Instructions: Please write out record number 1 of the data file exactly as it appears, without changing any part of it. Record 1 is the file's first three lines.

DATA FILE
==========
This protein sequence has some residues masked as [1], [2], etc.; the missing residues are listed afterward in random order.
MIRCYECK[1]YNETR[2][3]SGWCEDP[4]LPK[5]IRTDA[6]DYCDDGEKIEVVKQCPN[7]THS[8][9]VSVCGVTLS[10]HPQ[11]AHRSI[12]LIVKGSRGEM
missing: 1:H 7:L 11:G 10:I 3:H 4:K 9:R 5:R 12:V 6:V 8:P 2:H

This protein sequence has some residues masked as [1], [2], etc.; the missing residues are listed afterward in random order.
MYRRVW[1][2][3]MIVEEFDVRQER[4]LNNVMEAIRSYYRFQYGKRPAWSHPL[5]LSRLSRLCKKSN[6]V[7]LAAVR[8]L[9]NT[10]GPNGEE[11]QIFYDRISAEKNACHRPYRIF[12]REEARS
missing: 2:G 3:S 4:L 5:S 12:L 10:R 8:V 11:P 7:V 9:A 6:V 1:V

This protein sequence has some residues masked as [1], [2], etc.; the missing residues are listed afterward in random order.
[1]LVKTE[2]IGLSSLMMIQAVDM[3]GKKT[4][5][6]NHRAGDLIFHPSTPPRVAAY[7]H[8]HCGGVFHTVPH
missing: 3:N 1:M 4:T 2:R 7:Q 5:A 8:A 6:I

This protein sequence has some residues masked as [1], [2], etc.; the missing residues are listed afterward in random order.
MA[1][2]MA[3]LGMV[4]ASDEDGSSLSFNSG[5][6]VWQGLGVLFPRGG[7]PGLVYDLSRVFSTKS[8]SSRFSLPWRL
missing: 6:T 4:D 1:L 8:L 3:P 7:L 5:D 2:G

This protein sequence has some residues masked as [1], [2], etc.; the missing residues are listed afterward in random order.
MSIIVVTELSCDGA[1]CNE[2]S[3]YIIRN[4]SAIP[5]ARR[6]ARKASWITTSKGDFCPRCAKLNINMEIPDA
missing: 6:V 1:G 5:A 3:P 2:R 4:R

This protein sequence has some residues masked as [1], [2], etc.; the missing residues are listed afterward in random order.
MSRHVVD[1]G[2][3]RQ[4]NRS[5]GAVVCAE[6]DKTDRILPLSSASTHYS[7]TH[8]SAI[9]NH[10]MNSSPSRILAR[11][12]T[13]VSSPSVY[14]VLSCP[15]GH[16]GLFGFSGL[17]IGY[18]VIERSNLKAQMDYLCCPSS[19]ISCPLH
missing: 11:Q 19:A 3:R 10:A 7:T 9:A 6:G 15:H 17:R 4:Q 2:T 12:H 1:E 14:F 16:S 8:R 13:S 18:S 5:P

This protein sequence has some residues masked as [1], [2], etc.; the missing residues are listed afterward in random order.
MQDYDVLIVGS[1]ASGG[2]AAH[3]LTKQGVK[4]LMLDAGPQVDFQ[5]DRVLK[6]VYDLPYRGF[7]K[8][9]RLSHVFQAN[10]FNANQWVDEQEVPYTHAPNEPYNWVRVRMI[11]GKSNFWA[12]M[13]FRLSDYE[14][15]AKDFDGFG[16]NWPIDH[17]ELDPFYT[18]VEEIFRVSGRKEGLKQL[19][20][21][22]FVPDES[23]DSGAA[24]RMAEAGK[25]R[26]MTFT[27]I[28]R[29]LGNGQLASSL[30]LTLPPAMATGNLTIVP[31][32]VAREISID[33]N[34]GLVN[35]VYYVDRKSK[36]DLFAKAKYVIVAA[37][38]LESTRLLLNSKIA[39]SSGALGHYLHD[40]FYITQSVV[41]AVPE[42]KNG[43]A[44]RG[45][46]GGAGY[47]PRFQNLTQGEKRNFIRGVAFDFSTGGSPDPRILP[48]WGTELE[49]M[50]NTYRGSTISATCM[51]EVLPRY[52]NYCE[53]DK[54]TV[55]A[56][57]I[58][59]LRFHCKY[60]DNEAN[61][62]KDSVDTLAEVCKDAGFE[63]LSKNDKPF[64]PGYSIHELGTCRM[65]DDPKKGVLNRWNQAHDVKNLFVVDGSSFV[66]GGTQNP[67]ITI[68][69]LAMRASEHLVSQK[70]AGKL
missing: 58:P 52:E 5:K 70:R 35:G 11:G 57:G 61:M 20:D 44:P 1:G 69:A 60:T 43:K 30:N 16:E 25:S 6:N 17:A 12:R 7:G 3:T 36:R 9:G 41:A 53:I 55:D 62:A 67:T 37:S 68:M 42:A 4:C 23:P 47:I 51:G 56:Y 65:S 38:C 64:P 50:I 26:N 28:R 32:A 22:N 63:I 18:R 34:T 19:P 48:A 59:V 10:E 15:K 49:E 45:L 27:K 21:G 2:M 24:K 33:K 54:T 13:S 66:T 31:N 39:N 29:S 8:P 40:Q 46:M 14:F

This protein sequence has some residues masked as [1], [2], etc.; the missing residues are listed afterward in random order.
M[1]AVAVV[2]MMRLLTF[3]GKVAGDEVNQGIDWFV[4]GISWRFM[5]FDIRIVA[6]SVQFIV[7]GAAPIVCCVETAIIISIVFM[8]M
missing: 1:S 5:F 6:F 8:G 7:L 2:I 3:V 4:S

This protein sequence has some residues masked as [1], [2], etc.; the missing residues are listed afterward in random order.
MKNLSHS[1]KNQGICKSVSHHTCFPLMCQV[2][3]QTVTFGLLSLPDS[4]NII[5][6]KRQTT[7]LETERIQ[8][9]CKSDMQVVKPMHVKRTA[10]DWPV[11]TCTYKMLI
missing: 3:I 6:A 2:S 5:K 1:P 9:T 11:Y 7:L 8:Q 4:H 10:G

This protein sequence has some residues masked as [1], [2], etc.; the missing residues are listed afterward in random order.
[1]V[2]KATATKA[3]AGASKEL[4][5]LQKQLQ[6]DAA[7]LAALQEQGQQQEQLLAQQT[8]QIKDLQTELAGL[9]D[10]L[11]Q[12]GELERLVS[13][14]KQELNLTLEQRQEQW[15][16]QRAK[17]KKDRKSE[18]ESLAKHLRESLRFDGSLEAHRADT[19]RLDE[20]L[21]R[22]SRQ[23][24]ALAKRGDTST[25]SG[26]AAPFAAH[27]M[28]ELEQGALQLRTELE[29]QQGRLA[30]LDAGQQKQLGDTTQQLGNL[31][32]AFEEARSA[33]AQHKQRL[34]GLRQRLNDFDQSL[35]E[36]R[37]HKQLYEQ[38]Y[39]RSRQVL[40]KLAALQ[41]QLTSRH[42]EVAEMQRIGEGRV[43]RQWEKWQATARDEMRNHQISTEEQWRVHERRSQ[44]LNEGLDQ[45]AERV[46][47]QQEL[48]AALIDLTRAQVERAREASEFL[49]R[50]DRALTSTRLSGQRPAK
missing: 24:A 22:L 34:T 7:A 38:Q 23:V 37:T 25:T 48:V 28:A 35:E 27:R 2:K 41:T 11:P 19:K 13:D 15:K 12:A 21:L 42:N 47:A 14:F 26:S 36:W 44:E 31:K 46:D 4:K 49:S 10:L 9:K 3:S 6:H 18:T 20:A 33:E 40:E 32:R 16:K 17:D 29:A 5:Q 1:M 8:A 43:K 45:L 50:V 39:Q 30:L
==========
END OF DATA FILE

This protein sequence has some residues masked as [1], [2], etc.; the missing residues are listed afterward in random order.
MIRCYECK[1]YNETR[2][3]SGWCEDP[4]LPK[5]IRTDA[6]DYCDDGEKIEVVKQCPN[7]THS[8][9]VSVCGVTLS[10]HPQ[11]AHRSI[12]LIVKGSRGEM
missing: 1:H 7:L 11:G 10:I 3:H 4:K 9:R 5:R 12:V 6:V 8:P 2:H